What Is Fibromyalgia?

What Is Fibromyalgia?

Fibromyalgia (fye-bro-my-AL-gee-ah) is an arthritis-related condition that is characterized by generalized muscular pain and fatigue. The

term “fibromyalgia” means pain in the muscles, ligaments and tendons.

This condition is referred to as a “syndrome” because it’s a set of

signs and symptoms that occur together.

Fibromyalgia is especially confusing and often misunderstood condition.

Because its symptoms are quite common and laboratory tests are

generally normal, people with fibromyalgia were once told that their

condition was “all in their head.” However, medical studies have proven

that fibromyalgia does indeed exist, and it is estimated to affect about 2 percent of the U.S. population today.

In 1990, the American College of Rheumatology, the official body of

doctors who treat arthritis and related conditions, finally legitimized

fibromyalgia in the medical community by presenting its criteria for diagnosing it. It is diagnosed when the you display the following symptoms:

A history of widespread pain (pain on both sides of the body and above

and below the waist) that is present for at least three months

Pain in at least 11 of 18 tender-point sites.

Although no two people with fibromyalgia experience the same symptoms

the exact same way, people with fibromyalgia do experience similar


Pain is the most prominent symptom. It usually involves “tender points”

on the body where pain seems the greatest.

Fatigue and sleep disturbances occur in about 90% of people who have


Depression and anxiety is common in many people with fibromyalgia.

Cognitive difficulties or fibro fog can occur, characterized by feelings

of confusion, lapses in memory, word mix-ups and difficulty


Migraine headaches, abdominal pain, bloating or alternating

constipation and diarrhea (irritable bowel syndrome), skin color changes, tingling limbs, jaw pain (temporomandibular joint (TMJ)

disorder), and restless leg syndrome are common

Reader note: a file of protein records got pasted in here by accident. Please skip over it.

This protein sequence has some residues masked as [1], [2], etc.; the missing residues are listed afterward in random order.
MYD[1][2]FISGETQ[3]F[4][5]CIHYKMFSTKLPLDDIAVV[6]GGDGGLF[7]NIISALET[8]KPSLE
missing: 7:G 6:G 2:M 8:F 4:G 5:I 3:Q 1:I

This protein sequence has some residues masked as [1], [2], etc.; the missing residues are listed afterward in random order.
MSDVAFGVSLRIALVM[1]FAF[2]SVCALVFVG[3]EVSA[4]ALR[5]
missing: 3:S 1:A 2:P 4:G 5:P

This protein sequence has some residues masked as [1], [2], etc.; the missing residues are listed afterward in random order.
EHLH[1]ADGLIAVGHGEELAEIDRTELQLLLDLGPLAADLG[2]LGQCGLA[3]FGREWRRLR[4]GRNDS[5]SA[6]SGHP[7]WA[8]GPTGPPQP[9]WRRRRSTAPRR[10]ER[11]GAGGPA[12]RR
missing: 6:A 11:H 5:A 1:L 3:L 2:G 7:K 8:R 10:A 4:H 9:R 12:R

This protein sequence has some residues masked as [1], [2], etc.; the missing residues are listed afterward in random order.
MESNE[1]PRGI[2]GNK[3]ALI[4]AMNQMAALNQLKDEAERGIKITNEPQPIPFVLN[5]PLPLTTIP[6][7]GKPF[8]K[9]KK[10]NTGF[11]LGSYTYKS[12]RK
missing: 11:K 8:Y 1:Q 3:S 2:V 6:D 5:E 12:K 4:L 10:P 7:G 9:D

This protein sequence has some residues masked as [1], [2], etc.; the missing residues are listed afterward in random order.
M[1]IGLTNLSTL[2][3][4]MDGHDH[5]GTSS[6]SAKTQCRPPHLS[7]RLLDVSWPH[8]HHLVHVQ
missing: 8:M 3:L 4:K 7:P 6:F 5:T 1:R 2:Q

How Is It Diagnosed?

The difficulty with diagnosing someone with fibromyalgia is that there

is no clear-cut test to determine fibromyalgia. No evidence of it

appears on X-rays or in laboratory test results. There is no

diagnostic marker in the blood. People with fibromyalgia often look

healthy and have no outward signs of pain or fatigue.

Instead fibromyalgia is diagnosed by the identification of symptoms –

the presence of widespread pain in combination with tenderness at

specific locations, and chronic fatigue – and the exclusion of other

conditions. Doctors use laboratory tests to rule out other

conditions with similar symptoms, such as thyroid conditions.

The diagnostic process can take years, partly due to the fact that

fibromyalgia remains unfamiliar to many people, including doctors.

Fortunately, a greater understanding of fibromyalgia now exists within the medical community. Finding the right doctor can help

expedite diagnosis. A rheumatologist or other doctor who is very familiar with this condition is important.

What Causes It?

No one knows what causes fibromyalgia. Researchers speculate that many

different factors, alone or in ombination, may cause fibromyalgia.

For example, factors such as An infectious illness

Physical traumal

Emotional trauma

Hormonal changes

Muscle abnormalities


Studies have suggested that people with fibromyalgia have abnormal

levels of several of the different chemicals that help transmit and

amplify pain signals to and from the brain. Whether these

abnormalities are a cause or a result of fibromyalgia is unknown.




Information Provided By:

http://www.arthritis.org/conditions/DiseaseCenter/ Fibromyalgia/fibromyalgia_causes.asp


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